The Global Demand For Leaders Is Outpacing Supply

By

Lily Cheah

07-02-2014

2 min read

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lily.cheah@leaderonomics.com

Leadership development is at the top of the minds of business and human resources (HR) leaders all around the world, according to the Resetting Horizons Global Human Capital Trends 2013 Report by Deloitte.

The report surveyed over 1,300 business and HR leaders in 59 countries: 582 from Asia-Pacific, 315 from the Americas and 412 from EMEA.

Fifty-six per cent of respondents in Asia-Pacific, and 55% globally, cited developing leaders and succession planning as their most pressing talent concern.

Chief executive officers (CEOs) in The Conference Board’s CEO Challenge 2013 Report similarly cited leadership development as one of their most critical challenges.

“Perhaps this indicates that the global demand for new leaders is outpacing the supply,” according to the Deloitte report, hinting at a deeper issue. There aren’t enough individuals who possess the requisite leadership skills to lead in these volatile times.

Having a strong leadership pipeline is a global predicament. On the one hand there is the issue of “supply,” raising questions about whether educational systems are churning out graduates that can be successful leaders in the workplace.

At a panel discussion at the recent Malaysia’s 100 Leading Graduate Employers Conference, Shell recruitment manager Haria Jhuli said universities must play their part to ensure that young Malaysian graduates not only join the job market with certification, but also skills to thrive in a work environment where they can hold their own on a global stage.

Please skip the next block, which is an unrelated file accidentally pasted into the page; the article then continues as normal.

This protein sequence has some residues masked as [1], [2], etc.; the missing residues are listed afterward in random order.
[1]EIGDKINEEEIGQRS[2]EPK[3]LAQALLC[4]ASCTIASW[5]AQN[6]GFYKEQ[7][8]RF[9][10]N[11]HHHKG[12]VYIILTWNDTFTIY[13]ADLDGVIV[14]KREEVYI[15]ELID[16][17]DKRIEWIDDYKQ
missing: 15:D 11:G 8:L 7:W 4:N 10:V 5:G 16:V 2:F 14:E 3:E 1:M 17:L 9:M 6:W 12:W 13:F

Qualities like initiative, creativity, language and communication skills immediately come to mind.

Roshan Thiran, CEO of Leaderonomics and fellow panellist at the conference, added that all organisations must acknowledge their responsibility to groom individuals into leaders. The onus is on all to ensure there is both abundance and quality in the pipeline.

Adaptable leaders needed for volatile times

On the other hand, there are also the demands on today’s “ideal leader” to consider. A recent presentation in Kuala Lumpur on The Future Asean Leader by The Conference Board said the future is characterised by “volatility and change”. The presentation summarised results from UnConference, held in Kuala Lumpur in June this year.

Adaptability and agility are needed to lead and produce business results in this era of constant change and uncertainty.

With technology and the speed at which new concepts can materialise, market dynamics can change overnight. Leaders must also be able to lead across a range of markets, adds the 2013 Deloitte report.

“Although many companies continue to pursue a singular vision of the ideal leadership style, the humbling truth is that tomorrow’s leaders should be able to thrive across multiple complex environments.”

These include “hyper-growth in emerging economies; value-harvesting or turnaround in mature markets and product segments; entrepreneurial innovation in start-up categories; and enterprise re-engineering for end-to-end value chain optimisation,” write Geoff Helt and Bill Pelster, respectively senior manager and principal of Deloitte in the United States, and authors of the leadership chapter of the report.

Meeting today’s demands

Consequently, Helt and Pelster cite the importance of diversity in leadership today. There must be facilitation of different styles, skills and experiences, they say.

Leaders must also have the ability to disrupt, and have the courage and space to be creatively abrasive. They should be able to challenge one another and voice their opinions “without pouting or shutting down if they lose.”

According to Roshan, the key to developing the kind of leaders organisations need today is to expose individuals to different experiences.

The Conference Board’s Future Asean Leader results affirm this experiential route for the best results. When asked to identify which approach has had the most impact on accelerating leadership in their company, “action learning initiatives” was the top answer for Asian respondents. Interestingly, “social learning” received a mere 2% of the vote.

Using the analogy of a person learning to swim, Roshan explains, “You can’t learn to swim by sitting in a classroom and watching videos of people swimming. You have to get thrown in the pool. If you want to accelerate the process, throw a crocodile in too.”

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